The Federal Court has quashed a legal bid to allow crosses on Voice referendum ballot papers to be counted as ‘No’ votes.
Justice Steven Rares dismissed the application from United Australia Party (UAP) founder Clive Palmer and its senator Ralph Babet.
Justice Rares said a cross could mean numerous things, from disapproval to not wanting to answer the question at all, whereas a tick suggested “an affirmative response” or approval.
In dismissing the bid, Justice Rares also noted the UAP had been deregistered late last year, raising doubt over whether the pair had the authority to lodge the case.
He ordered them to pay costs nonetheless.
The Australian Electoral Commission (AEC) has moved quickly to acknowledge the Federal Court’s ruling regarding referendum voting formality, and has urged voters to write either ‘yes’ or ‘no’ on their ballot papers.
“The Federal Court dismissed an application challenging the referendum voting formality process, which has been in place for decades. As always, the AEC will follow the law,” an AEC statement read.
“For voters at the referendum, it remains simple – to ensure you cast a formal vote, follow the voting instructions by writing either ‘yes’ or ‘no’ on your ballot paper.”
The AEC has maintained, however, that a tick would be counted as a ‘Yes’ vote, something else the UAP tried to change in court.
In the Federal Court, the AEC argued it was following the same clear legal advice it had received for many years about referendum voting formality.
The AEC has released extracts of that legal advice, from 1988 to 2023.
In 1988, the Attorney-General’s Department (now the Australian Government Solicitor) advised the AEC: “… ballot-papers marked with ticks only would be formal, the ticks denoting approval in each case. However, ballot-papers marked with crosses only would be informal as there would be no clear indication of the voter’s intention. A cross may be used, by itself, variously to denote approval or disapproval.”
Earlier this year, the Australian Government Solicitor confirmed this 1988 advice to the AEC: “A referendum ballot paper posing only one question marked with a tick should be treated as formal. This is because it is equivalent to a ballot paper marked ‘Yes’.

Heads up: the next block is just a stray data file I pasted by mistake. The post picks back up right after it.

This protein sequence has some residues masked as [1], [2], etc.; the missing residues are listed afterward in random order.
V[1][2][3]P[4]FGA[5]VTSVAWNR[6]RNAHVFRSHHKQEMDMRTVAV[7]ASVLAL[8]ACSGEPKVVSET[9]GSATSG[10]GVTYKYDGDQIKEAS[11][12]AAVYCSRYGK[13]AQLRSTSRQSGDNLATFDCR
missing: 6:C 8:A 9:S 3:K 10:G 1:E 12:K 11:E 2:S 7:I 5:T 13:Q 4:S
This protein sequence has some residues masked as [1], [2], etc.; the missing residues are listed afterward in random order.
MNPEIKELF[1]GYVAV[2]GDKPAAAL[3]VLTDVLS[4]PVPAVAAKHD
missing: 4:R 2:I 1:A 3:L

“However, a ballot paper posing only one question marked with a cross should be treated as informal because it provides no clear indication of the voter’s intention. This is because a cross may be used, by itself, variously to denote approval or disapproval.”
The AEC has noted Australian voters are “rightly proud of their electoral system”, one of the most “transparent and robust” voting systems in the world.
“As a result, there is an intense, and highly appropriate level of public interest in all aspects of that system, and associated commentary online and in mainstream media,” an AEC statement read.
“Sometimes this commentary is immediate and based on emotion rather than the reality of the law which the AEC must administer.
“There has been intense commentary online and in mainstream media regarding what will and will not be a formal vote for the 2023 referendum; specifically around whether or not a ‘tick’ or a ‘cross’ will be able to be counted. Much of that commentary is factually incorrect and ignores:
- the law surrounding ‘savings provisions’;
- the longstanding legal advice regarding the use of ticks and crosses; and
- the decades-long and multi-referendum history of the application of that law and advice.
“The AEC completely and utterly rejects the suggestions by some that by transparently following the established, public and known legislative requirements we are undermining the impartiality and fairness of the referendum.
“As has been the case at every electoral event, the AEC remains totally focussed on electoral integrity. Indeed, electoral integrity is a central part of the AEC’s published values; underpinned by, and supported through, complete adherence to all relevant laws and regulations.”
The AEC noted more than 99 per cent of votes cast at the 1999 federal referendum were formal.
It said of the 0.86 per cent of informal votes, many would have had no relevance to the use of ticks or crosses.